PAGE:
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The Foraging Behaviour of Honeybees (Apis mellifera L.) on Brussels Sprout (Brassica oleracea L.)
J. B. Free and Ingrid H. Williams
Journal of Applied Ecology
Vol. 10, No. 2 (Aug., 1973), pp. 489-499
Published by: British Ecological Society
Stable URL: http://www.jstor.org/stable/2402297
Page Count: 11
You can always find the topics here!Topics: Insect pollination, Bees, Insect behavior, Plants, Flowers, Pollen, Brussels sprouts, Insect colonies, Foraging, Nectar
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(1) When foraging on Brussels sprout cultivars with small flowers, nectar-gathering bees preferred to visit the inner nectaries which they approached through the mouths of the flowers. More nectar-gatherers alighted on the outside of flowers of cultivars with deeper corolla tubes and larger floral parts, and inserted their tongues between the perianth segments to reach the outer nectaries, probably because they could not reach the inner nectaries. Bees soon learned to rob flowers and the ease with which they did so, increased as a flower became older and its perianth segments spread apart. Most foragers visiting some cultivars were robbers, particularly at the later stages of flowering. However, some cultivars with small flowers were not robbed even when their flowers were old. (2) Flowers were less likely to be pollinated by robber bees than by bees that entered them. Robbing can be discouraged by selecting Brussels sprout cultivars with inner nectaries easily reached by bees and also by increasing the proportion of pollen to nectargatherers visiting the crop. (3) In cages, bees did not discriminate between different cultivars, but in an open plot of ten cultivars, different bees preferred different cultivars and some showed considerable constancy to their preferred cultivar. Cultivar preferences may sometimes be associated with nectar availability. The implications of this to the production of hybrid seed are discussed.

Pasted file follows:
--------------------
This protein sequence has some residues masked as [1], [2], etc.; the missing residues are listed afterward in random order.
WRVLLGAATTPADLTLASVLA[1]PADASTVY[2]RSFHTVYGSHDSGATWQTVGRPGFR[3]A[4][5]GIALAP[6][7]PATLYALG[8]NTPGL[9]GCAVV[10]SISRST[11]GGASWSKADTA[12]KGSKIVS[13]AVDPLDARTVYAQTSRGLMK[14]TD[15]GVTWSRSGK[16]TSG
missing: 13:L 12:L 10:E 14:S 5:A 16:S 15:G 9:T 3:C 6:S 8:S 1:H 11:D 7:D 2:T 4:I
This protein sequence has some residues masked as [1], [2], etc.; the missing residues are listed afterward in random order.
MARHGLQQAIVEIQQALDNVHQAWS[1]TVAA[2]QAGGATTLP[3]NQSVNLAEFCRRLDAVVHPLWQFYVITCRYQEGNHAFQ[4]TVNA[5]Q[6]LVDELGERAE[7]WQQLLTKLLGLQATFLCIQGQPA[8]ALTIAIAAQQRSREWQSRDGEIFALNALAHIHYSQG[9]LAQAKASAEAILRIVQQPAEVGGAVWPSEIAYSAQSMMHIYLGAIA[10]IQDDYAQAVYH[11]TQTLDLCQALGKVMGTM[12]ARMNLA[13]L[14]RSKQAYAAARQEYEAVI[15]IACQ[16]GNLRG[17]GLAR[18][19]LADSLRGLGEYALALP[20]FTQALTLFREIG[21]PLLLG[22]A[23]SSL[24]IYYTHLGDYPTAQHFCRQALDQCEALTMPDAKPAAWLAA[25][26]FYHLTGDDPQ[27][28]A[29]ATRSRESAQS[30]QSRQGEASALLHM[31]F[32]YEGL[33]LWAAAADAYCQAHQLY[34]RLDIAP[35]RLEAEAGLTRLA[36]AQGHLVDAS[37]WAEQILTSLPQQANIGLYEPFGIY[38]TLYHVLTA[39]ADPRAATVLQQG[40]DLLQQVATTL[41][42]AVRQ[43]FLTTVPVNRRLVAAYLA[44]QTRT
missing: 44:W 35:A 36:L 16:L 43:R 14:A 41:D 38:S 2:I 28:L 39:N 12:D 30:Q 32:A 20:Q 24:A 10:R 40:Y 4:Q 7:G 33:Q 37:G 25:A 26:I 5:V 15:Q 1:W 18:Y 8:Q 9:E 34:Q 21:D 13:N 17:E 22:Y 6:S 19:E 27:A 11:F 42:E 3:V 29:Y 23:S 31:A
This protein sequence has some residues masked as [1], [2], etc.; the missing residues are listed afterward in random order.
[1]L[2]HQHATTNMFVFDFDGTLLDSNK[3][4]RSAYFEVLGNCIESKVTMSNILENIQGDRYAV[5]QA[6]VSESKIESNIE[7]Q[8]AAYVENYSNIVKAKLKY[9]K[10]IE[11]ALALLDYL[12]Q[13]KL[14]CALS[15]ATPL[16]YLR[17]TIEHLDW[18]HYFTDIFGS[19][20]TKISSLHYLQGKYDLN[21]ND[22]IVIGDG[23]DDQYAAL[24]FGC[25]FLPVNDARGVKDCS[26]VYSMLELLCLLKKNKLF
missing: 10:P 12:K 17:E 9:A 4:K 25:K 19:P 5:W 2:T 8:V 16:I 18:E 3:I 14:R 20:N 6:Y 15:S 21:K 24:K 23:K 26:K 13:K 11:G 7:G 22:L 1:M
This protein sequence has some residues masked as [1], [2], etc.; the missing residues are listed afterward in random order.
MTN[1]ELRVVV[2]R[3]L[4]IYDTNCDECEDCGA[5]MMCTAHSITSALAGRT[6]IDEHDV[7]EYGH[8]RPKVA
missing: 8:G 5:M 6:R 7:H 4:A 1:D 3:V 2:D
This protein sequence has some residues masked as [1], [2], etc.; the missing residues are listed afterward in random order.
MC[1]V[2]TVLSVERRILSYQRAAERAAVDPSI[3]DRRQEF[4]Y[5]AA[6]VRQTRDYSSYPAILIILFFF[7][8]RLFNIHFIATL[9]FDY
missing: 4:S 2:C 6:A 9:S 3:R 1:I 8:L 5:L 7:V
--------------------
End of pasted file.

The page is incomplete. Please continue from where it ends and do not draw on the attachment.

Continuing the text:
Journal of Applied Ecology © 1973 British Ecological Society